Arts & Living
By Domenico Maceri
In the mid 1700's Benjamin Franklin complained about German-English bilingual street signs in Philadelphia. Franklin was also concerned that the prevalence of the German language might end up requiring interpreters in the Pennsylvania's Parliament.Not much has changed in the US about language worries. These days though, it's Spanish that raises concerns. Letters to the editors of American newspapers about the importance of the English language are commonplace. One recent one stated that we should keep the heritage language alive at home, but when we go to the bank, shopping, or work we should speak "English." To a large extent the reader was absolutely right. The US is primarily an English-speaking country. Yet, throughout its history, it has been (and continues to be) a multilingual country. Spanish, Italian, French, Apache, Cherokee, and other languages have all been part of the American linguistic landscape. According to U.S. English, an organization created to protect the English language in America, 329 foreign languages are currently spoken in the US. Some languages have very small numbers of speakers. Americans have probably never heard of Zuni, Cushite, Amharic, or Hidatsa.Yet, America holds among its inhabitants speakers of these languages. But Spanish is without a doubt the main "competitor" to English these days. The use of Spanish is visible in all areas of American culture.Major American companies use Spanish to attract customers. AT&T and other phone companies ask you to choose between English and Spanish when you use a phone card. ATM machines ask the same question. Commercials by American and international companies are ubiquitous in Spanish language radio and television. And just as American companies make the sensible choice to address potential customers in their languages, educators use Spanish and other languages to reach immigrant children who don't know English. Although several states have virtually eliminated bilingual education, most of them retain it because using the students' native language softens the hard landing for immigrant children. The government also makes use of foreign languages to provide services to those who have limited English skills. Some government publications are available in other languages, particularly in Spanish. In most states you can take a driver's license test in a foreign language. Being able to drive legally makes it easier to integrate because it facilitates transportation and school attendance, and provides the means of getting to work as well. Some local governments provide extensive services in key foreign languages. The Oakland City Council last year approved an ordinance to hire bilingual employees in departments that interact with the public to better serve Spanish and Chinese speaking residents of the city. The departments affected by the new ordinance deal with public health, police, fire, and business-related issues such as obtaining permits and licenses. In addition, the ordinance would require hiring translators to provide Spanish and Chinese versions of essential documents. No city employee will be fired, but as vacancies occur in these departments every effort will be made to hire bilingual employees. Politicians have discovered that a language other then English may provide an entry to voters' hearts and minds. The most visible example of using Spanish for political gain is George W. Bush, the current US president. In the 2000 campaign, Bush often sprinkled his speeches with Spanish phrases, particularly when addressing audiences with considerable numbers of Latinos present. Democratic opponent Al Gore, unwilling to be outdone, eventually adopted a similar strategy. The Republican Party has recently adopted a plan to offer Spanish language lessons to key leaders in certain states. Even the FBI relies on linguistic knowledge to investigate crimes, particularly the tragedy of 9-11. Shortly after the attack, the FBI issued an urgent request for Arabic and Farsi speakers. Unfortunately, some Americans view the existence of languages other than English as a cancer that needs to be excised. That explains the 27 American states, which have passed English-only laws. It also explains the virtual elimination of bilingual education programs in several states.These attacks on foreign languages produce very little. Rather than pass English-only laws, which make immigrants feel unwelcome, we should look at the linguistic abilities newcomers possess and make use of them. These talents can and should be used to solve problems in the US, but are also vital to help solve international conflicts. We did so during World War II. Japanese Americans, Italian Americans, and German Americans provided critical linguistic resources to the US in the war effort. American officials also used the Navajo language as a code, which, because of its linguistics complexities, our enemies could not break. There is no doubt that English is the dominant language of the country and anyone willing to participate in American life needs to know this language. But knowledge of other languages is also vital. The strength of America has always been and will continue to be its people and our ability to integrate the energy brought in by immigrants. Regardless of what language people brought into this country, their contributions have built the nation. The presence of many languages in the US, a fundamentally English-speaking country, has not deterred it from prospering. On the contrary, the languages and the people represented by them have made that prosperity possible.If America ever becomes a perfectly monolingual country, it will only be because it has become an undesirable place to live that no longer attracts people from all over the world. That America draws people speaking nearly every language on the face of the earth is a sign of its strength and greatness, not its weakness. Domenico Maceri (email@example.com), PhD, UC Santa Barbara, teaches foreign languages at Allan Hancock College in Santa Maria, CA. His articles have appeared in such world-class newspapers as the Los Angeles Times, The Washington Times, The San Francisco Chronicle, Hispanic Magazine, The Japan Times. His articles have won awards from the National Association of Hispanic Publications.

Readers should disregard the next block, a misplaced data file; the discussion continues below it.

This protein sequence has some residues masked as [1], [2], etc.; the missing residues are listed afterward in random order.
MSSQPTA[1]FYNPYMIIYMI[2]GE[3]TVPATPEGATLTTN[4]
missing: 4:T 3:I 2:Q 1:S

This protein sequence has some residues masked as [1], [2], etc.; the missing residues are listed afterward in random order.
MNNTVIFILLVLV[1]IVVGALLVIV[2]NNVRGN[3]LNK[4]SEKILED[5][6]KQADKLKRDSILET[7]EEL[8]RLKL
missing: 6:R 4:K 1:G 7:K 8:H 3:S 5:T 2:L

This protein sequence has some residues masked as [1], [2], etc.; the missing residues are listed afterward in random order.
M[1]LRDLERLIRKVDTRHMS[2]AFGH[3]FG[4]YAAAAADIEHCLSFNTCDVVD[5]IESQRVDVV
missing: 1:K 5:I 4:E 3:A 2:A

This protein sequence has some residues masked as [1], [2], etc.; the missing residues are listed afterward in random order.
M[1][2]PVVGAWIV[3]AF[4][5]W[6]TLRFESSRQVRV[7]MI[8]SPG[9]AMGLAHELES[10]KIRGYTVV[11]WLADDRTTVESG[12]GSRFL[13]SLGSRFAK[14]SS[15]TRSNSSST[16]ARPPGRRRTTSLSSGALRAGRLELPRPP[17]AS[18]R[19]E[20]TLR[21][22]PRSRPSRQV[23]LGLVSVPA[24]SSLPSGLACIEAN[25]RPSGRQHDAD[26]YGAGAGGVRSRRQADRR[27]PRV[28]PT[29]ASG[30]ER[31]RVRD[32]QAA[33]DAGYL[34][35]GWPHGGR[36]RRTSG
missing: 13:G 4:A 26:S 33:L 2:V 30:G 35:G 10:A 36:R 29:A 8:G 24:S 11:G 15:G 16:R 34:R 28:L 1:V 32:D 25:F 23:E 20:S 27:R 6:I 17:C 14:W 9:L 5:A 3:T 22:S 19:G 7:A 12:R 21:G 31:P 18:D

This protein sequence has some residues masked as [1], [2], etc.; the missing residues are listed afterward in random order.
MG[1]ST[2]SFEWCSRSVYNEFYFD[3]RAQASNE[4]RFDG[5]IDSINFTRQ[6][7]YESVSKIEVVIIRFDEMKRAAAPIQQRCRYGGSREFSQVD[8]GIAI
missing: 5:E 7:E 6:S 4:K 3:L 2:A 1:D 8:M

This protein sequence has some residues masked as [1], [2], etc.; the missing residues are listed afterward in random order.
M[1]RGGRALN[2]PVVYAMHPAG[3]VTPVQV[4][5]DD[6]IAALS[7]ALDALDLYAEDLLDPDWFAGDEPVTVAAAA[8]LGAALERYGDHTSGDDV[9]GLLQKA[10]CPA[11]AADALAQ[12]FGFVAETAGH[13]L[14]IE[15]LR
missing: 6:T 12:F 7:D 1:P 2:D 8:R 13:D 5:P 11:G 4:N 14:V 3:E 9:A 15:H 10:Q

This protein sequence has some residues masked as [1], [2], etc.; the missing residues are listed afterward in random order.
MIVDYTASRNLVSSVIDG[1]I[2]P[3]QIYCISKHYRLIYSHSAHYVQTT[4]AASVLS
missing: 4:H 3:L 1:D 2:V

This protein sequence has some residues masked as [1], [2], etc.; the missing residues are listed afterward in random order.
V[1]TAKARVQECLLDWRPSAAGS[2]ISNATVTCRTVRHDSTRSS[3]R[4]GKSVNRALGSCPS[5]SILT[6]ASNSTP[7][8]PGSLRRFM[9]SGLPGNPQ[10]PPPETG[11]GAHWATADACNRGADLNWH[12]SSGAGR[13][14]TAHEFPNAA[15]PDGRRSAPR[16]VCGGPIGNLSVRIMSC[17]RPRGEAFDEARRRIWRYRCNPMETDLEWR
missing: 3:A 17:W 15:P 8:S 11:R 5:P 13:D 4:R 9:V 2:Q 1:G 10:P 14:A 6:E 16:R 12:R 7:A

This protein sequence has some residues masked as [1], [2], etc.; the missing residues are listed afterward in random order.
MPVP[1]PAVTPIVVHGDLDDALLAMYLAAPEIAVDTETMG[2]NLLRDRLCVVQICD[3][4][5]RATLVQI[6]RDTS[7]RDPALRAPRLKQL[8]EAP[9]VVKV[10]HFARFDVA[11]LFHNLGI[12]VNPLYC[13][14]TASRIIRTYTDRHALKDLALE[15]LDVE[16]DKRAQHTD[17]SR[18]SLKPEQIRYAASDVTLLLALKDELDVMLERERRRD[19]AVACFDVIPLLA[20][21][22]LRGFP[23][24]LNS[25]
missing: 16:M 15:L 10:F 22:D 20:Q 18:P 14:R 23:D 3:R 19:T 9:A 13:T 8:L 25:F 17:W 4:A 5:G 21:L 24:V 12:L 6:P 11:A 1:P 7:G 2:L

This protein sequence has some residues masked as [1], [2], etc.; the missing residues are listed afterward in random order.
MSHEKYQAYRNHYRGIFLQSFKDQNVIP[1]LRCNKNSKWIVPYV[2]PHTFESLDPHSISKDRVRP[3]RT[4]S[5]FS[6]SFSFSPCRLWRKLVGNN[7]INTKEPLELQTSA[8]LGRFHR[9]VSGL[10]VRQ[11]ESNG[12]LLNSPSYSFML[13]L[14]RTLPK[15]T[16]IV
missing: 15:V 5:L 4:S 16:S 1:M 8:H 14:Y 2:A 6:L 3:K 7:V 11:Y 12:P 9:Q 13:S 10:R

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Domenico Maceri, Ph.D., UC Santa Barbara, teaches foreign languages at Allan Hancock College in Santa Maria, CA. His articles have appeared in many newspapers including Los Angeles Times, Washington Times, Japan Times, and The Seoul Times. Some of his stories won awards from the National Association of Hispanic Publications.